Minnesota’s Norma Lundeen, widow of the Farmer-Labor Party’s Ernest Lundeen, an isolationist who was later accused of being a Nazi sympathizer, unexpectedly entered the race for her late husband’s U.S. Senate seat on this day in 1942.
Lundeen’s husband, who had been tragically killed in a plane crash near the foothills of the Blue Ridge Mountains in Virginia two years earlier, was reportedly under investigation by the FBI at the time of his death.
Lundeen’s candidacy had as much or more to do with clearing her husband’s name than in actually winning his Senate seat.
Declaring her candidacy shortly before the state’s filing deadline, Lundeen’s last-minute entry created a three-way race for the Farmer-Labor Party’s U.S. Senate nomination, forcing former Gov. Elmer A. Benson, a vehement left-winger who was heavily favored to win the primary, to fend off challenges from two unapologetic nationalists in what amounted to the party’s “last hurrah.” (One of the most successful third parties in American history, Minnesota’s Farmer-Labor Party merged with the Democrats in the spring of 1944.)
All eyes were briefly on Lundeen. Pitted against the popular Benson and ex-Farmer-Labor congressman Henry M. Arens, a 70-year-old former lieutenant governor with deep ties to the state’s farm cooperative movement, many observers believed that the Lundeen name still possessed some magic in Minnesota Farmer-Labor circles, especially among the state’s large German-American population.
The charming 46-year-old widow waged a relatively low-key campaign, quietly yet passionately defending her late husband’s record and promising an all-out prosecution of the war, all the while presciently warning the voters of Minnesota that the internationalists — including the Farmer-Labor Party’s own Elmer Benson — would keep American troops in Europe, Africa and Asia following the war, thereby making the United States the policemen of the world.
“When this war is over,” she asserted on the campaign trail, “we must insist that our sons be returned to America.” If the internationalists prevailed, she cautioned repeatedly, the United States would soon find itself entangled in “continuous intrigue” around the globe, one in which the American people would eventually lose control of their own country and find their own children “pushed out of their cradle of liberty.”
Lundeen, who had been active in the America First Committee, was never a serious factor in the primary. By then, the Lundeen name had been too badly tarnished by revelations that her late husband had associated with some fairly seedy characters on the Far Right, the most damaging of which was his longtime association with George Sylvester Viereck, a controversial German-American poet and novelist who was then serving a two-to-six year prison sentence for having worked as a publicist and propagandist for the Nazis following Hitler’s rise to power in Germany.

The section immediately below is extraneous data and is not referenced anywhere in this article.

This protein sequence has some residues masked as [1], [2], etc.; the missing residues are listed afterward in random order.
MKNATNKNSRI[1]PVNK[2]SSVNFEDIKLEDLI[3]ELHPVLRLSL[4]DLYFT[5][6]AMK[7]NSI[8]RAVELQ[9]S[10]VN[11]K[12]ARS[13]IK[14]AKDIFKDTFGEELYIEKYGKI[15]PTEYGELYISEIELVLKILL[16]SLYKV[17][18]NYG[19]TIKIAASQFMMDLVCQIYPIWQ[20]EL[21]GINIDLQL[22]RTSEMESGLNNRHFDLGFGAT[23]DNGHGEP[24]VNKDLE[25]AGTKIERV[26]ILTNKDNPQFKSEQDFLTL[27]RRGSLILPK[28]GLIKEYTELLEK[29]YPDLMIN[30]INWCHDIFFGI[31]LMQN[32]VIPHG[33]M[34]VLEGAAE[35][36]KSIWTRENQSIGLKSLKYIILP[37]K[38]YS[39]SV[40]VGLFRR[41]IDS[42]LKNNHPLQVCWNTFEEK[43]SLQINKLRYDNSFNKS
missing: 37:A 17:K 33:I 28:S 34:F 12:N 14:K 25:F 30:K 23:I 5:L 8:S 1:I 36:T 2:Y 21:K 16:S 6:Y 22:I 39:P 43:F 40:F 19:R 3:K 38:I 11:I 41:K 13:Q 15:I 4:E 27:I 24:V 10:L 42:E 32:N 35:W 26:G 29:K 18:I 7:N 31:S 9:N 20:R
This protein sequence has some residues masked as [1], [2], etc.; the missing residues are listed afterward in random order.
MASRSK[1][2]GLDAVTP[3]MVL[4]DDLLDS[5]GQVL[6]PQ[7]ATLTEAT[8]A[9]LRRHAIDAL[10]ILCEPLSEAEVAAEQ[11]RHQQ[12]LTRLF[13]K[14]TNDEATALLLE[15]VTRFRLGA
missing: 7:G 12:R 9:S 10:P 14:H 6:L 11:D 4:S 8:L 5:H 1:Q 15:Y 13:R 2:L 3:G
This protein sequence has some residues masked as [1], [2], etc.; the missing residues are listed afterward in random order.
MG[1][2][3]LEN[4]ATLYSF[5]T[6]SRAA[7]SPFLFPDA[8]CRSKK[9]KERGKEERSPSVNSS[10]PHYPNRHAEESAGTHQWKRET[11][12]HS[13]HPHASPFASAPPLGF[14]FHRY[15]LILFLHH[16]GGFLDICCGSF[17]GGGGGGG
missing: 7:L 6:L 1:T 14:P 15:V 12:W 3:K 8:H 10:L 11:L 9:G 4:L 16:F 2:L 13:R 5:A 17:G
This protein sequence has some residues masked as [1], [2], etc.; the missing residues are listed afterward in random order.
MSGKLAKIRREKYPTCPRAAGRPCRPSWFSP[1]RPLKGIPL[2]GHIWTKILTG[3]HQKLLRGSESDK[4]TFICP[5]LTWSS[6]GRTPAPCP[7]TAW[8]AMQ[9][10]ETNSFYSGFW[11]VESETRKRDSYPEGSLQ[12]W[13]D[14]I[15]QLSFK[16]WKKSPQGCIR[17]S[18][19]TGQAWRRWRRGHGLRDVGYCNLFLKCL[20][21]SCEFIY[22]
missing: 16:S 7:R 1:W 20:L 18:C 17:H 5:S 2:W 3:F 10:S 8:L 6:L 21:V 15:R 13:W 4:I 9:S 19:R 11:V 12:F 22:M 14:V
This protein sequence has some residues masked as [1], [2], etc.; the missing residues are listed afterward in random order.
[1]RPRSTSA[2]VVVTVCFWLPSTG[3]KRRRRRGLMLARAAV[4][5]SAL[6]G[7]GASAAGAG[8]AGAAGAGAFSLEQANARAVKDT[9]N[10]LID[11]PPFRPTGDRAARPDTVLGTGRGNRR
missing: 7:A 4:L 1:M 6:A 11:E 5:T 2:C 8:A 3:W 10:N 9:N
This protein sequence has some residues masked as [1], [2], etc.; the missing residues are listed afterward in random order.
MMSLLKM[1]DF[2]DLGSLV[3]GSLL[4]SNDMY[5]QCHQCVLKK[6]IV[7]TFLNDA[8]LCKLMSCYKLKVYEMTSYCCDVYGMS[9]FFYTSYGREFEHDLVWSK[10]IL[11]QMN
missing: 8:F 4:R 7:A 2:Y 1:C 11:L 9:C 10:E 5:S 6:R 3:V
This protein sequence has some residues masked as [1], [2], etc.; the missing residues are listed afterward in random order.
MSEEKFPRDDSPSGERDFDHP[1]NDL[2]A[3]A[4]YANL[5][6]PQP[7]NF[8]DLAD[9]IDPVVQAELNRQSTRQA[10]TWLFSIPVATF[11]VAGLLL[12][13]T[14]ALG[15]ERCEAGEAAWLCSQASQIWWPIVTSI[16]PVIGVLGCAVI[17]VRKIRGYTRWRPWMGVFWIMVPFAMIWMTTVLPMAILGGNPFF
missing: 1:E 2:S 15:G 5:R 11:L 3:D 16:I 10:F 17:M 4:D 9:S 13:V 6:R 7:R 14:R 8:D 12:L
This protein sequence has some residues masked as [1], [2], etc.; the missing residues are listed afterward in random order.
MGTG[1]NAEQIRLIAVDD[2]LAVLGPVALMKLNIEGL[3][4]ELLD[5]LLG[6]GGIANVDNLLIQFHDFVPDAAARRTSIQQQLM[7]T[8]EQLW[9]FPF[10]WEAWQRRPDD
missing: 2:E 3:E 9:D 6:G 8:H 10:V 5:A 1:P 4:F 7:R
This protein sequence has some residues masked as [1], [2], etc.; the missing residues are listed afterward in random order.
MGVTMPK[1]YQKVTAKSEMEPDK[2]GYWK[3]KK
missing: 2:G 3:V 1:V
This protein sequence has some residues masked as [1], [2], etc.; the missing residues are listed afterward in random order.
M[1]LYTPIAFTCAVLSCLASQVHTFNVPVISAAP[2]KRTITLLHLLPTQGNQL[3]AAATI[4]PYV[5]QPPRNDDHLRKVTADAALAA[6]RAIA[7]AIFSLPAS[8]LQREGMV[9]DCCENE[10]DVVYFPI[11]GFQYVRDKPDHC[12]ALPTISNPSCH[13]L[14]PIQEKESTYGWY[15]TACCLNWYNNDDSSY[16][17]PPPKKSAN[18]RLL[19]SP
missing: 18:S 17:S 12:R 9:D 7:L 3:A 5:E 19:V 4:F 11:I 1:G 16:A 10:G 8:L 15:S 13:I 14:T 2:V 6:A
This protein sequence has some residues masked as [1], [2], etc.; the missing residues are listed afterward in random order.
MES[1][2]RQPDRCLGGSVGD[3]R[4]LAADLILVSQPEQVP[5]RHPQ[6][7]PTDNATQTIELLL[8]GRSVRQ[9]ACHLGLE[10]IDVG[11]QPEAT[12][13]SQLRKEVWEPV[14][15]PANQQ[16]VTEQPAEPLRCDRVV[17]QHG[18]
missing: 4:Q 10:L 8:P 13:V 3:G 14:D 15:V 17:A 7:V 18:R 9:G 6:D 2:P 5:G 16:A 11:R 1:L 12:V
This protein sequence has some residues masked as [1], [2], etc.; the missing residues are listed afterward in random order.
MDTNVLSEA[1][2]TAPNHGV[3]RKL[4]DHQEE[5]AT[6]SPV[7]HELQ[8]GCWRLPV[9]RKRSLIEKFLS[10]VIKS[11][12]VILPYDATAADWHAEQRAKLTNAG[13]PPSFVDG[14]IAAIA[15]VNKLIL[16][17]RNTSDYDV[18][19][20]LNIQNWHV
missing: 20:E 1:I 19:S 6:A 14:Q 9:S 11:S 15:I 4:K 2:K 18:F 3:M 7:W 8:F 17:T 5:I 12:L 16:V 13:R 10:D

Viereck, who had actively supported Robert M. La Follette’s insurgent candidacy for the presidency in 1924, had cultivated friendships with several leading isolationist lawmakers, including New York’s Hamilton Fish, Jr., but Senator Lundeen was arguably his closest ally in Congress.
The thick-lipped Viereck, who reportedly earned more than $100,000 singing the praises of Adolf Hitler while excoriating the British, was later indicted by a grand jury shortly after the devastating sneak attack on Pearl Harbor and was subsequently convicted on charges that he had deliberately concealed information when he registered as an agent of a foreign government.
It turned out that Viereck also helped write speeches for several isolationist congressmen, including ghostwriting at least six speeches for Lundeen — all of which came out during his closely-watched trial in early 1942, seven months before the Minnesota primary.
Testifying as a witness for the defense in Viereck’s trial, Norma Lundeen said that she had never heard Viereck utter a single un-American remark. She later made a dramatic plea for justice for her late husband’s memory, but was denied an opportunity to speak directly to the jury.
“People are thinking my husband is on trial,” she pleaded in an anguished voice. “I’m entitled to a little justice.”
During and following the trial, the mainstream media — playing to the war hysteria that swept the country after Pearl Harbor — delighted in dragging the Lundeen name through the mud at every opportunity. It wasn’t surprising, therefore, that TIME Magazine, in a particularly vicious swipe at the late lawmaker, referred to Norma Lundeen shortly before the primary as “the 46-year-old widow of British-hating, German-loving Senator Ernest Lundeen.”
Just as she failed to find justice in the courtroom, the soft-spoken and attractive Lundeen found little fondness and impartiality for her husband’s memory at the ballot box as Benson, still enormously popular among Farmer-Laborites in the Twin Cities and with miners on Minnesota’s Iron Range, easily captured the party’s U.S. Senate nomination, garnering 66,051 votes to Lundeen’s 24,163 and 17,163 for Arens.
Two years after failing to win her late husband’s seat in the U.S. Senate, Lundeen remarried, tying the knot with U.S. Sen. Rufus C. Holman of Oregon in a simple ceremony in Minneapolis during the summer of 1944. Holman, who served on the Senate Military Affairs Committee with Lundeen’s late husband, had been narrowly defeated in a bid for a second term a few months earlier, losing a bitterly-contested Republican primary to the blunt-mannered and outspoken Wayne Morse. Morse had vigorously denounced Holman as a “dangerous isolationist.”
Holman, who never ran for public office again, died in 1959.
Long forgotten, Norman Lundeen Holman — the wife of two U.S. Senators — died in relative obscurity in 1983 at the age of 87.